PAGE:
Closing the engagement gap Closing the engagement gap
Leveraging the outside-in edge for people, planet and profit
The traditional view of value being driven by closed doors and inside thinking still holds strong. While there are some notable exceptions, business success is still viewed as competitive advantage. However, in recent years we are beginning to see this view increasingly challenged.
As Paul Skinner suggests in his new book Collaborative Advantage, “the most value is created in the spaces between us.” At the centre of this lies the understanding that creating value with—rather than for—customers and society will bring great returns for all players. Nowhere is that likely to prove truer than in business and societies’ responses to some of the intractable global challenges we are all facing.
The Engagement Gap
This is already being recognised and leveraged by businesses. Although not all are fully embracing triple bottom line thinking, many businesses are now realising how much the societies and natural environments within which businesses operate are value drivers in their own right. With this, sustainability leadership is picking up pace. Yet, while many rush to create solutions, stakeholder engagement is not moving at the same speed resulting in an ‘engagement gap’ in most businesses.
We still see engagement mostly treated as a transactional exercise. Businesses may engage their diverse stakeholders, but only in cycles or in response to specific events. This is most often in relatively shallow and sometimes one-directional ways. By taking this approach they are missing out on the enormous opportunities and risk management stakeholder engagement can bring. As Connect: How Companies Succeed by Engaging Radically with Society highlights, up to 30% of corporate earnings are at stake in a company’s relationship with external stakeholders.
When stakeholders become partners through intentional and authentic engagement, businesses are finding that they can provide a wealth of insights into how to do business better—in every sense of the word. From long-term risk management to ground-up innovations, the benefits are tangible and differentiating for those who get it right. When Mars launched its $1bn-backed Sustainable in a Generation plan last year they kicked off the process with a series of value-chain crossing stakeholder engagement workshops to bring together supply chain actors, NGOs, governments and even competitors. By engaging the people who will be the levers to achieving their ambitious goals, Mars was able to understand the realities, risks and opportunities they face in everything from soil depletion to blockchain-driven transparency. Especially in the highly sensitive cocoa and coffee markets that are predicted to be early victims of climate change, finding new ways of securing long-term value transcends the boundaries of ‘CSR’ and is genuinely business critical. Bringing the outside-in by building an authentic relationship with stakeholders can reveal risks and unlock opportunities that have traditionally been hidden in plain sight. It will inspire strategies to build stronger foundations.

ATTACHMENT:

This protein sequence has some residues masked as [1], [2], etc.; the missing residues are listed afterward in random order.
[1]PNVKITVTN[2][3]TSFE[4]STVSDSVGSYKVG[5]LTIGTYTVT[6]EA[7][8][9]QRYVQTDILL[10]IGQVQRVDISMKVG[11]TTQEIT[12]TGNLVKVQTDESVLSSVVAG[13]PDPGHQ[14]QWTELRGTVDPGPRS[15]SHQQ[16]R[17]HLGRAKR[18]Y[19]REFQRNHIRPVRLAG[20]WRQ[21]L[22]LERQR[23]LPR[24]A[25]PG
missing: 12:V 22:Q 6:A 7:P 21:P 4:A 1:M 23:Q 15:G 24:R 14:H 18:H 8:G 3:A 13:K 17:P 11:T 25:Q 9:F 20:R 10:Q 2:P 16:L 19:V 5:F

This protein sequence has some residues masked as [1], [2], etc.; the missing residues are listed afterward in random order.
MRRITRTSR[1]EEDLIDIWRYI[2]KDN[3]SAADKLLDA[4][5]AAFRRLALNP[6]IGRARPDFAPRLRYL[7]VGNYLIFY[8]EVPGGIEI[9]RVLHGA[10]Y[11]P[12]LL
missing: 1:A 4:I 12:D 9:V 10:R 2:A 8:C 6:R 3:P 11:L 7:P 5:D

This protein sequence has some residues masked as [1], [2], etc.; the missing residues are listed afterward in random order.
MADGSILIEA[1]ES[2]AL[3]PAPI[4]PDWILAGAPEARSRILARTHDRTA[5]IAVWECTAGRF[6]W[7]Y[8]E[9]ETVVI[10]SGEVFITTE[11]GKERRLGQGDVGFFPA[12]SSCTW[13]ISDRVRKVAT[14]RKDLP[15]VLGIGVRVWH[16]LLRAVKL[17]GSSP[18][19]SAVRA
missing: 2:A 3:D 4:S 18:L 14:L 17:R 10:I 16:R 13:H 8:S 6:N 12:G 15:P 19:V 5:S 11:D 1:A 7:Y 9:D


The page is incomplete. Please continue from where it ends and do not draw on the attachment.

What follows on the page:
We are reminded of Paul Hawken’s metaphor in The Ecology of Commerce of business and the environment being synonymous and symbiotic. Like a tree in a forest, business operates as part of an ecosystem, in a give and take relationship with everything around it. If a tree has a singular focus on growth to the exclusion of everything else, it will grow strong at first but wither in the long-term as it ignores all of the services provided by its environment. Long-term success can be won by realising that both are part of complex value chains and build value and resilience through their interactions and relationships. In this context the importance of re-tooling an organisation to be able to engage and work in step with external stakeholders as one part of these systems is paramount. The benefits to doing so are increasingly recognised, especially as the link between business and increasingly complex global challenges is made clearer. Because of this we are seeing a fundamental rethink from some when it comes to the purpose, type and depth of stakeholder engagement they pursue. Each example varies from business to business, but one core theme emerges: they have a clear intent to drive change (and in turn value) against specific objectives.
The Outside-In Edge: Directions Forum 2018
Embracing this shift to a more intentional process of stakeholder engagement is something we have been encouraging our partners to do for many years now. There is no doubt that it involves a mindset shift as much as a process shift, and the development of new skills and disciplines that need to be fostered for successful relationship building is essential. But the opportunities and rewards are obvious. Businesses who can work and learn together, building on each other’s strengths, will be stronger in the long run.
It is for this reason that our annual Directions forum has taken 'The Outside-In Edge' as its theme for this year. With speakers from organisations such as H&M, Signify, Scania, Philips, DSM and the Sustainable Apparel Coalition, we’re bringing together a mix of businesses, NGOs and experts to share their stories on how we can begin unlocking the benefits of stakeholder engagement. Hosted in Amsterdam’s Impact Hub on the 17th October, a space dedicated to fostering entrepreneurship and idea incubation, we’ve crafted a day to help inspire new ways of growing collaboratively and creating shared value.
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